It is hard on B&M’s and they (like almost any other product retailer I can think of) have to adjust from it simply being okay just to sell something, to providing something more than just the product. Space for gaming, a decent atmosphere, well, ANY reason to pay the higher price of buying at a B&M (and that generally is higher including overnight shipping these days).

          Good luck to the B&M’s. I WANT to believe they can keep up. I prefer buying stuff at a B&M, but the competition is stiff. And personally, I think it is becoming less and less that the problem of protection from the internet retailers is the product provider’s. If this hobby is going to continue existing in stores, and not end up universally in basements with internet retailers, B&Ms need to get better (overall, I know there are some good ones) at providing value themselves.

          • Mooniac

            The best stores create value and sell enough volume to make it. The worst are just a drag. Normally, I would ask, “What about the 80% in between?”. Unfortunately the bottom in gaming is like 40%.

            At any rate, the problem for B&M’s is monetizing their value. They are all looking for ways to do that which allow them to keep their customers happy without providing the same value to the Internet retailers’ customers.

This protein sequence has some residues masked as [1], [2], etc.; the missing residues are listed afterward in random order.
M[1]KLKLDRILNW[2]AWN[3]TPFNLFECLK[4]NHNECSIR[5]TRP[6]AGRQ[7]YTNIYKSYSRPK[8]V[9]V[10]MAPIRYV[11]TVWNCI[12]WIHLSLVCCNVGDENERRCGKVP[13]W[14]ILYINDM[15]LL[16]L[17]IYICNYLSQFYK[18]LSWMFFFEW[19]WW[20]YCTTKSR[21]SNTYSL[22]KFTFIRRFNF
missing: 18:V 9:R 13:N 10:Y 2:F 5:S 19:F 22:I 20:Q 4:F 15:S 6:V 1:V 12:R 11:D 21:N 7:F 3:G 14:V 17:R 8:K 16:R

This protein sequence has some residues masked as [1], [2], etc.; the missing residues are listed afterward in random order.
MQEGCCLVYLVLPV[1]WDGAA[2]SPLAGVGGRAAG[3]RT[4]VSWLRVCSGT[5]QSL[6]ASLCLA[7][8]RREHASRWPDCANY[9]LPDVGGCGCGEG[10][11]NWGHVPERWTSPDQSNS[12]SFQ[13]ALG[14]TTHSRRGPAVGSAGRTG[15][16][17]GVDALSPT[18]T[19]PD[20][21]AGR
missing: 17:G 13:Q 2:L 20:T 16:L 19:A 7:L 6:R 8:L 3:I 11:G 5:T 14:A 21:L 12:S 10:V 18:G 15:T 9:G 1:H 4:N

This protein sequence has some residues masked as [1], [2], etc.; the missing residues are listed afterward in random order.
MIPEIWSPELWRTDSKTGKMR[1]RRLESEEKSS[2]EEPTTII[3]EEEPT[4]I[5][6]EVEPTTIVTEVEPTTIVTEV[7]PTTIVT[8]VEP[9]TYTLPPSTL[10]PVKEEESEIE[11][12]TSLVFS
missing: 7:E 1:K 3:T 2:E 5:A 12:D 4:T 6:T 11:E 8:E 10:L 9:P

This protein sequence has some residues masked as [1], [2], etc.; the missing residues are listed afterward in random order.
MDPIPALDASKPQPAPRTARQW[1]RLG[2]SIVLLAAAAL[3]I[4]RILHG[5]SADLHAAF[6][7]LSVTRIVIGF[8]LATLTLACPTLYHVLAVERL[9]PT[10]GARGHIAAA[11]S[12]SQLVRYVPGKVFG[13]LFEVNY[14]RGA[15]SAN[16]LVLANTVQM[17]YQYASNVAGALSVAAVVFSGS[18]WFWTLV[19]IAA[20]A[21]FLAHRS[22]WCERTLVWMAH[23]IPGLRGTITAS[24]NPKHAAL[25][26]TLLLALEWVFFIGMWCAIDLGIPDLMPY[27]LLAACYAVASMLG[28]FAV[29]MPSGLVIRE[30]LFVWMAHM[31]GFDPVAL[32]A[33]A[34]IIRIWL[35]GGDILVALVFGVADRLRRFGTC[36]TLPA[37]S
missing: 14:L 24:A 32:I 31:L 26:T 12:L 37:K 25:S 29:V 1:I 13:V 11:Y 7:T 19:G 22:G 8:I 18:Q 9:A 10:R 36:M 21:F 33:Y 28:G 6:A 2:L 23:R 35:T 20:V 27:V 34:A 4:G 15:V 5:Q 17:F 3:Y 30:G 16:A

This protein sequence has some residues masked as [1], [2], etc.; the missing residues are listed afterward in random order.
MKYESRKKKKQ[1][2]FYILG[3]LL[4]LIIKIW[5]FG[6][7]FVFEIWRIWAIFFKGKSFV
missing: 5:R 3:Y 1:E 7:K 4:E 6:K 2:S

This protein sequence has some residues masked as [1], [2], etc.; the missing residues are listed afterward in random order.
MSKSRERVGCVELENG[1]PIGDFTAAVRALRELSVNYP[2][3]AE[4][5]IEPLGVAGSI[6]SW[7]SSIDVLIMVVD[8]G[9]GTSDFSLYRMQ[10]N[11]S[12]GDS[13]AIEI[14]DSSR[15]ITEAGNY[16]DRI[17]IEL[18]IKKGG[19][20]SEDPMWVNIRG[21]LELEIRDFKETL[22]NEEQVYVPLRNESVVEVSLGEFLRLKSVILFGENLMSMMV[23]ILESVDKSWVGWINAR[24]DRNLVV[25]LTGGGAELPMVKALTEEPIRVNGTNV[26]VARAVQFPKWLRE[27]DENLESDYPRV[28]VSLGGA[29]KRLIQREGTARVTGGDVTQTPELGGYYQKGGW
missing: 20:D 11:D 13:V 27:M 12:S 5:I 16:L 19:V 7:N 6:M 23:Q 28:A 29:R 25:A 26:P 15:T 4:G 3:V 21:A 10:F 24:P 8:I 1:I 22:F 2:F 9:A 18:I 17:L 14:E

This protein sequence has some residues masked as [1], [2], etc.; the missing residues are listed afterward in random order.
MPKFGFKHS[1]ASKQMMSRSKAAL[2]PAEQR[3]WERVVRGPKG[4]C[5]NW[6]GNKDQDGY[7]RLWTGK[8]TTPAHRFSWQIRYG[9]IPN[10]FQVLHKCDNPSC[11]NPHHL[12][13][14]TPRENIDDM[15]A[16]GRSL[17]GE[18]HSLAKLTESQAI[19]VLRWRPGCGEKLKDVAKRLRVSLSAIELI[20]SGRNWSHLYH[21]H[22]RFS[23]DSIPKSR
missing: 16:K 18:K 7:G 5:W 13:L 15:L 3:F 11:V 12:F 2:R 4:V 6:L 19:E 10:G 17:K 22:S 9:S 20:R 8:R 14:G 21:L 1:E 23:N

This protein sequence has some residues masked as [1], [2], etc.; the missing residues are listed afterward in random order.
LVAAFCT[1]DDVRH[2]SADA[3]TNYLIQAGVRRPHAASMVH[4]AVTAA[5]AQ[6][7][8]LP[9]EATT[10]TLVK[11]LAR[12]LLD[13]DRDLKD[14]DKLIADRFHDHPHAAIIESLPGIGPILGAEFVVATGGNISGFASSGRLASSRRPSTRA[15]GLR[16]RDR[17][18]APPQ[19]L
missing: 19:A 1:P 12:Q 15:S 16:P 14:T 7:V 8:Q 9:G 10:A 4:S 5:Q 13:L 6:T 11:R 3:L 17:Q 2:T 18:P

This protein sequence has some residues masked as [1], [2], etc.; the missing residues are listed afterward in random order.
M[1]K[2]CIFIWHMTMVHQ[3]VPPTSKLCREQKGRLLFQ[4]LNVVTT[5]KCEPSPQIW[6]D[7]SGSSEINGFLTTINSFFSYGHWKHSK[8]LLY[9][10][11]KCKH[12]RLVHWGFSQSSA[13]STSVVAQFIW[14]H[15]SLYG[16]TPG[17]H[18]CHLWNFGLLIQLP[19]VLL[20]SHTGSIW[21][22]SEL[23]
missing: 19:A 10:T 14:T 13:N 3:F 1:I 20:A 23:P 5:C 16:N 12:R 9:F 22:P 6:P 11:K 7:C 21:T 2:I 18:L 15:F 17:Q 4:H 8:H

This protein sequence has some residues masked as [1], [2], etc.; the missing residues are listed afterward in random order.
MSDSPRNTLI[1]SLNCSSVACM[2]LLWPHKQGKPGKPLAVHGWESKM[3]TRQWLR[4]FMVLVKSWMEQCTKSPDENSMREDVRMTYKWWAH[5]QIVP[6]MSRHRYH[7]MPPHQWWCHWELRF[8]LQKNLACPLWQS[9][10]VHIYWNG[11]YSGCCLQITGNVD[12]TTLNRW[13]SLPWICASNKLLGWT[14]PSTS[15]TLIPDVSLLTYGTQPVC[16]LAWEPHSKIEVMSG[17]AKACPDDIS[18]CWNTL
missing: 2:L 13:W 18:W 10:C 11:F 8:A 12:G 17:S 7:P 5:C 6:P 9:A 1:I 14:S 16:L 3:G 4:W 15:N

• papasmrf667

    Either way without miniature market I would not be able to afford anything on my measly college student salary..

  • thetang22

    While I understand it is hard to pass up the lowest price available, in a situation like this, I’d have to side with Battle Foam, if for no other reason than Miniature Market was in breach of their agreement. To go further, it sounds as though they ignored multiple requests to rectify the situation.

    I’ve used Miniature Market before and have been happy with the experience, but situations like this don’t do well for their reputation.

  • KelRiever

    I think if customers just go ahead and buy the cases they want based on the value they believe they are getting, everything will work out just fine. Personally, I don’t like that a number of miniature companies are putting their name on ‘exclusive’ bags and it happens to drive me away more than endear me to the miniature company (particularly in the case with the Infinity bag and the special edition figure), but a) if it is good for business, I can’t blame Battlefoam, and b) I probably wouldn’t have bought a BF bag anyway because the cost, worth it as it may be to some, is way out of the reasonable range for me. I could buy a BF bag, but I’m already into Sabol for expensive foam stuff, and really I just spend my money on other things than foam these days. The rest of the business drama, beyond what I mentioned, just is more entertainment than anything else. There is a sick pleasure I get out of hearing the petty battles waged over packaging material for our beautiful toy soldiers. But the rest of the drama serves as little input to whether buying a bag of foam is worth it or not to me.

  • Sejanus

    Battlefoam has the right to protect their product. However they should have known full well what Miniature Market would do given how they sell every product the same way…deeply discounted and online.